Rising business rates the biggest worry for restaurant and bar bosses

23 February 2017 by
Rising business rates the biggest worry for restaurant and bar bosses

Rising business rates are the biggest worry for restaurant and bar business leaders.

That's according to CGA Peach's 2017 Business Leaders' Survey, released today at the Casual Dining Show in London.

The poll of around 250 senior executives found that 55% were very concerned by the government's business rates revaluation, and in particular rising business rates, while another quarter (24%) said they were concerned.

The news comes as some businesses experience a surge in business rates valuations across the country.

Yesterday it emerged that government ministers were set to retreat over the issue after a revolt by Conservative MPs.

Chancellor Philip Hammond was reported to be considering extra funding to help independent retailers and small businesses after warnings that some could see huge increases in the rates that they pay.

Meanwhile, 29 hospitality business bosses signed a letter published on the letters page of The Telegraph yesterday in which they warned that pubs and restaurants were "the only business sector facing massive business rate increases in every British region".

When it came to confidence in the out of home eating and drinking sector, the survey found that it was returning, despite concerns about rates and other input costs, as well as Brexit.

Two thirds of business leaders declared themselves to be very optimistic (10%) or optimistic (5%) about their business prospects over the next 12 months. This was well down on the start of 2016 (83%) but up on November 2016 (61%) when there was uncertainty over the impact of Brexit on staffing and the economy.

Meanwhile, operators were also concerned about rising costs in other areas including food where four in five leaders are either very concerned (41%) or concerned (39%), led by lower availability of items including vegetables.

Retal prices are also rising strongly, particularly in London, with half of executives now either very concerned (31%) or concerned (23%) by property costs.

And they also expressed worry about rising pay following the introduction of the National Living Wage, with 24% very concerned and 35% concerned about the issue.

They also raised the problems caused by rising drinks supplier prices and the threat of saturation triggered by an over-supply of sites.

However, confidence varied according to where in the country operators are based. More than half (57%) of those businesses based within the M25 were optimistic about the market, compared to 42% with a national spread.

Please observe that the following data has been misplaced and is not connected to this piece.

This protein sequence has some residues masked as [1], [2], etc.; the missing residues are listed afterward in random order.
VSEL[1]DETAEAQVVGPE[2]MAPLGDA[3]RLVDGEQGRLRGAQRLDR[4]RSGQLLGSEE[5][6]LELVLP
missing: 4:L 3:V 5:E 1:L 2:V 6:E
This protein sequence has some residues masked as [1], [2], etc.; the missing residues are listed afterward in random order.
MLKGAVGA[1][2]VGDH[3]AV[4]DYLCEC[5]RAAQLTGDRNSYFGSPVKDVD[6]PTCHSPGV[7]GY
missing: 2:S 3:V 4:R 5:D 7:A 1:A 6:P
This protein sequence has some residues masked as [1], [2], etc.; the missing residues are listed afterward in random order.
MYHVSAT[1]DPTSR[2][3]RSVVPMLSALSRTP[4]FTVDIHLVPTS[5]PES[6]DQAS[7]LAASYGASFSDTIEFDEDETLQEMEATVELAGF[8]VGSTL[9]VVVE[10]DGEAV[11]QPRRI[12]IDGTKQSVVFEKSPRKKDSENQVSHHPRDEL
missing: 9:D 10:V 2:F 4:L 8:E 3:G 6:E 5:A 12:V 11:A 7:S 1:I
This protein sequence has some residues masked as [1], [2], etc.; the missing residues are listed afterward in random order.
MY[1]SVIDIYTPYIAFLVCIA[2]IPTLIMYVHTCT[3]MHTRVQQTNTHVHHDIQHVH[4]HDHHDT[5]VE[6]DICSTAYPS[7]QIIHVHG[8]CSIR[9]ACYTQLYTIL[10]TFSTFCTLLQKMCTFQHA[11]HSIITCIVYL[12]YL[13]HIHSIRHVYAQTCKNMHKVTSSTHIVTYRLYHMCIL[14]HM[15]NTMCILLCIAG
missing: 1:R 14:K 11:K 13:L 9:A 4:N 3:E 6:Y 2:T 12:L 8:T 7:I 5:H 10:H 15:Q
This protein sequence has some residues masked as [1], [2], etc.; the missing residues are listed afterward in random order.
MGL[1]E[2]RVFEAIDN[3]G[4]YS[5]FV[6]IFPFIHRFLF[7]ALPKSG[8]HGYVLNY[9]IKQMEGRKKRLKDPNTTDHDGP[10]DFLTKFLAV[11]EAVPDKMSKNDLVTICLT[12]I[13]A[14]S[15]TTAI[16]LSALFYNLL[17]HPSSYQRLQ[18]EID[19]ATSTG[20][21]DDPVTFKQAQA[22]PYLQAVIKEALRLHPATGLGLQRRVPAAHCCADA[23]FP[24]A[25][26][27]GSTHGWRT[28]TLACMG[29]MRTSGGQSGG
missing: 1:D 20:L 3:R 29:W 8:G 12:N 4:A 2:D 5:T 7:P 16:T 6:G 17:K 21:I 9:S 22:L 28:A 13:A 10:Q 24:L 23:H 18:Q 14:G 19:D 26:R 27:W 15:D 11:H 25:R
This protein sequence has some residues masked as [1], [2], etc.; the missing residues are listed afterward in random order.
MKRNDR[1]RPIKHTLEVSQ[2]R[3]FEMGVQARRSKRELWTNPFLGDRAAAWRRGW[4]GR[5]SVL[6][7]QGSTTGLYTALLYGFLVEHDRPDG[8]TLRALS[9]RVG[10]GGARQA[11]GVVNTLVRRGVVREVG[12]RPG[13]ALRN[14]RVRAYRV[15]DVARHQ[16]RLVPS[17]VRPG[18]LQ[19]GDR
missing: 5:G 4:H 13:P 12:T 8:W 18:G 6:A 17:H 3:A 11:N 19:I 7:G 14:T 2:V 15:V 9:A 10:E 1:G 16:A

And smaller businesses tend to be more optimistic than their larger counterparts. A quarter of those businesses established less than five years ago said they were very optimistic about their prospects in 2017.

There was also optimism on certain issues. A fifth (21%) of leaders planned to open at least 10 new sites in 2017, rising to three in five (60%) of those with more than 200 sites.

Just under a third (29%) of operators were looking at a business acquisition within the next 12 months, with a similar number (27%) interested if an opportunity became available.

And more than a quarter (29%) said their business had grown internationally in the last year.

Two in five leaders (40%) said they thought customer spend would increase slightly in 2017, with another third (33%) anticipating no change.

CGA Peach vice-president Peter Martin said: "Our fascinating Business Leaders' Survey reveals a sector facing a barrage of input costs in property, food and people, with rates the issue at the top of execs' in-trays. But this is a positive industry that is very much on the front foot rather than in retreat and that deserves government support to ease its burden of expenses. Operators will have to ride out some big challenges in 2017, but strong, differentiated operators that can deliver a compelling offer while keeping a tight rein on their costs are well placed to thrive both this year and beyond."

Foodservice prices rise due to low supply and rising costs >>

Restaurant groups report December like-for-like sales surge >>

Foodservice pricing falls but remains 2% up on last year >>

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